Review: Loki: Agent of Asgard #2
Loki has been a good luck character for books lately. Between Journey into Mystery and Young Avengers, he’s been in some the most critically acclaimed books at Marvel. Loki: Agent of Asgard adds to the list with a stellar new series. And #2 is even better than #1.
The issue’s gimmick, that Loki is using speed dating, works more than it probably should. Having Loki constantly explaining every detail to Verity should be annoying and bog down the issue. Instead, it opens up opportunities for Loki to crack jokes and tell an otherwise boring story in a fun way. Even a splash page of exposition doesn’t slow down the momentum of Loki’s adventure. Loki’s mission to catch Lorelei, who coincidentally is the focus of an upcoming episode of Agents of S.H.I.E.L.D., is a by the books caper. Lorelei’s powers ends up causing some traditional “men can’t control themselves” humor, which Ewing uses for laughs. Considering how tired that humor is, I found myself getting a few hardy chuckles out of them. #2 is a much funnier issue than #1, with Ewing’s jokes hitting their marks every time. Garbett and Ewing seem to be in complete harmony when it comes to executing jokes.
The real star of Loki: Agent of Asgard #2 is Verity though. Her simple “power,” people can’t lie to her, is a nice wrinkle to play off our lovable god. As we saw in Journey into Mystery, it’s good to have someone around Loki who can call him on his numerous lies. Like the Doctor in Doctor Who, he needs someone to keep him from going over the edge. She opens a lot of avenues for Loki to reveal himself to someone in ways that he can’t to others. Leah accomplished this at times, but Loki was physically able to lie to her if the situation called for it. I had high hopes for this series, but Verity’s addition makes me even more excited.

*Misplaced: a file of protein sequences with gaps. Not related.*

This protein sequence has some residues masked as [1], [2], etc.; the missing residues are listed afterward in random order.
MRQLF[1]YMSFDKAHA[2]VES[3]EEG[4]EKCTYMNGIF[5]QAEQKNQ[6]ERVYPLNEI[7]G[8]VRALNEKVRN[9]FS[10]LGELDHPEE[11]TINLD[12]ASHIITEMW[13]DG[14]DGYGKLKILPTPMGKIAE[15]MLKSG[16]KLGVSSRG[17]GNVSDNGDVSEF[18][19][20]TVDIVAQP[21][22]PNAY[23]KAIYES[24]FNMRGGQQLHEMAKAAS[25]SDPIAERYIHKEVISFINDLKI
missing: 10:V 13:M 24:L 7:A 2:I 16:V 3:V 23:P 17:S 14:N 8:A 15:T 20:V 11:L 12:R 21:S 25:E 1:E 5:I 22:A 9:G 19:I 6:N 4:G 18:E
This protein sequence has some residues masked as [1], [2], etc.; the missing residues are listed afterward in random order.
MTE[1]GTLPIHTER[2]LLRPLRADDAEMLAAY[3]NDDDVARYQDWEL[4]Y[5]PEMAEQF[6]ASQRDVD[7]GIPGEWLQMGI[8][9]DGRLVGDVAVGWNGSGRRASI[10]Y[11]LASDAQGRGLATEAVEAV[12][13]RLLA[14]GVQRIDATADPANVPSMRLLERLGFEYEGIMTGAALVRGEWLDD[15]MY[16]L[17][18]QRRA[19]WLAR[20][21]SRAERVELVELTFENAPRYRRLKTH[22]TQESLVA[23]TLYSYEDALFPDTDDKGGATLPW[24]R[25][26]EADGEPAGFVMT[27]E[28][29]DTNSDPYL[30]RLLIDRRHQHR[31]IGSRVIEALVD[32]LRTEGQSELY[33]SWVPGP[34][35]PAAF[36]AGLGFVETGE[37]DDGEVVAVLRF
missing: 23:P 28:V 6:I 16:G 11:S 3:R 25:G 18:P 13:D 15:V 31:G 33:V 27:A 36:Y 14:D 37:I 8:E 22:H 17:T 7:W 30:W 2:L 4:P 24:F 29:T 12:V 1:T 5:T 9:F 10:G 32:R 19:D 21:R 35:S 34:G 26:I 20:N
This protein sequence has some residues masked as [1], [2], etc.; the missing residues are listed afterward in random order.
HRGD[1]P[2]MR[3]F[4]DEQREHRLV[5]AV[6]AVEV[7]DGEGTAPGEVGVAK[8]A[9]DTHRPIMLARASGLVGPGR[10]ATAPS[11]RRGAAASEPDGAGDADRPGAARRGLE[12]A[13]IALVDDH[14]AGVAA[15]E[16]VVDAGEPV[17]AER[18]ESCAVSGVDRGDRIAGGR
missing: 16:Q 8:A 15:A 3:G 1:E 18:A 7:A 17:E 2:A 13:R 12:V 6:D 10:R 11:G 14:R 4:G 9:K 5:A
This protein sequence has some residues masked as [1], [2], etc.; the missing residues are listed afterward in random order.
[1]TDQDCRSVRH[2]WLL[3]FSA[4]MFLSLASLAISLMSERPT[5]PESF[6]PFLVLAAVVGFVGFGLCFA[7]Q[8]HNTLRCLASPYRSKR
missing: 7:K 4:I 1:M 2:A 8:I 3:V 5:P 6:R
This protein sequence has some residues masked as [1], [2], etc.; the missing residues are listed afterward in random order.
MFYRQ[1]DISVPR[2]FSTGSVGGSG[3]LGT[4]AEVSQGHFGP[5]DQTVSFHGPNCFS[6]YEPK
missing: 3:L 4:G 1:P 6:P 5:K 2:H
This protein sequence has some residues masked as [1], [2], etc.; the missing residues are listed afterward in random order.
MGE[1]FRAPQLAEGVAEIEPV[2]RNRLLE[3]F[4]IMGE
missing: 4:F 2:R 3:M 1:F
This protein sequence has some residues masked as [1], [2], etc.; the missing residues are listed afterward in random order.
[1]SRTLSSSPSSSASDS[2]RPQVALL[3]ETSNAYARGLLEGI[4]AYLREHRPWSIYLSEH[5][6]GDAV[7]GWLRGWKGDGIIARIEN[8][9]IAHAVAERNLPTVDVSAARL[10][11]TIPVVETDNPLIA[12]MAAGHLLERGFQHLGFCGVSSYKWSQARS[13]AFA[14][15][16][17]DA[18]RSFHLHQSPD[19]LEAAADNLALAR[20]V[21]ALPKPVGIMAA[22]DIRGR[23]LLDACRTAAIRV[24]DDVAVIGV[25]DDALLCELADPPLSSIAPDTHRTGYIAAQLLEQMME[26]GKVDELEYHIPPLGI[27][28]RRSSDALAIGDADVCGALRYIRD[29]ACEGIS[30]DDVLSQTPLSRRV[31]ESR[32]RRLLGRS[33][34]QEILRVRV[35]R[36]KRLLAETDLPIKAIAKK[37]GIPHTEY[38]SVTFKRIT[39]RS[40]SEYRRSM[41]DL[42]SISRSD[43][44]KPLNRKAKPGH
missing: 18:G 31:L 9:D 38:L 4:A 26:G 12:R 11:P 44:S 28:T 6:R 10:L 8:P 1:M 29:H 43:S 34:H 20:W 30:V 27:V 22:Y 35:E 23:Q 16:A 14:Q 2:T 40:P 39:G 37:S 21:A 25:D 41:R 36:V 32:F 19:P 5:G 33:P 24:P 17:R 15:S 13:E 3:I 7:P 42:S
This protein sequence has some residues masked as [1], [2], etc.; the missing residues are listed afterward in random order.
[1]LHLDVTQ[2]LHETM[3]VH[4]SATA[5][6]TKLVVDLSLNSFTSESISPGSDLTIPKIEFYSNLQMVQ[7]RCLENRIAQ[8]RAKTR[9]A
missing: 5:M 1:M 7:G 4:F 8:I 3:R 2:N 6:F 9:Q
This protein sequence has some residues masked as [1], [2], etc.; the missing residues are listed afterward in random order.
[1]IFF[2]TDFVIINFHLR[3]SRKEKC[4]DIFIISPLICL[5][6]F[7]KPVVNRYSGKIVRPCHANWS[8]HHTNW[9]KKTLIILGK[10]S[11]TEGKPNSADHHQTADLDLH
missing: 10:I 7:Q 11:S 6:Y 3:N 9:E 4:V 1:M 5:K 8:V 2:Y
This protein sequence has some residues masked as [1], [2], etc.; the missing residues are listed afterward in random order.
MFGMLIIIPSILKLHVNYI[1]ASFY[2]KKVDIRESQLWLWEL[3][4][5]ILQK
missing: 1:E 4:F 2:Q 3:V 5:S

Lee Garbett’s artwork is as strong as ever. Garbett has #2 flowing like an episode of a sitcom. #2 runs like an episode of Modern Family. Character says something, cut to something disproving it, then cut back to reaction. Laughter ensues. Much like Steve Liber on Super Foes of Spider-Man, Garbett’s artwork is more tailored towards talking heads. Thankfully this entire issue is talking heads. Loki’s expressions are filled with genuine emotion as he opens up to Verity. Verity’s last panel gave me a big smile at Verity’s reaction to Loki’s only lie told around her. The only weakness, and it’s not a big weakness, is that Verity looks too similar to Lorelei at points. It was clear from the story that Loki was telling that Verity wasn’t Lorelei, but I’d have to go back in the issue and double check who was who.
Loki: Agent of Asgard is one of the best series to come out of the All-New Marvel NOW! I pray that it finds an audience and will be around for a while.
Loki: Agent of Asgard #2 gets 5/5.
This article was submitted by one of ComicBookTherapy’s contributors. Every contributor must agree and abide by ComicBookTherapy’s Site User Agreement. ComicBookTherapy.com is protected from liability under “OCILLA” (Online Copyright Infringement Liablity Limitation Act) and will actively enforce said provisions. If you represent an individual or company and feel as though this article has infringed on any of our terms or any existing copyrights, please contact us for a speedy removal.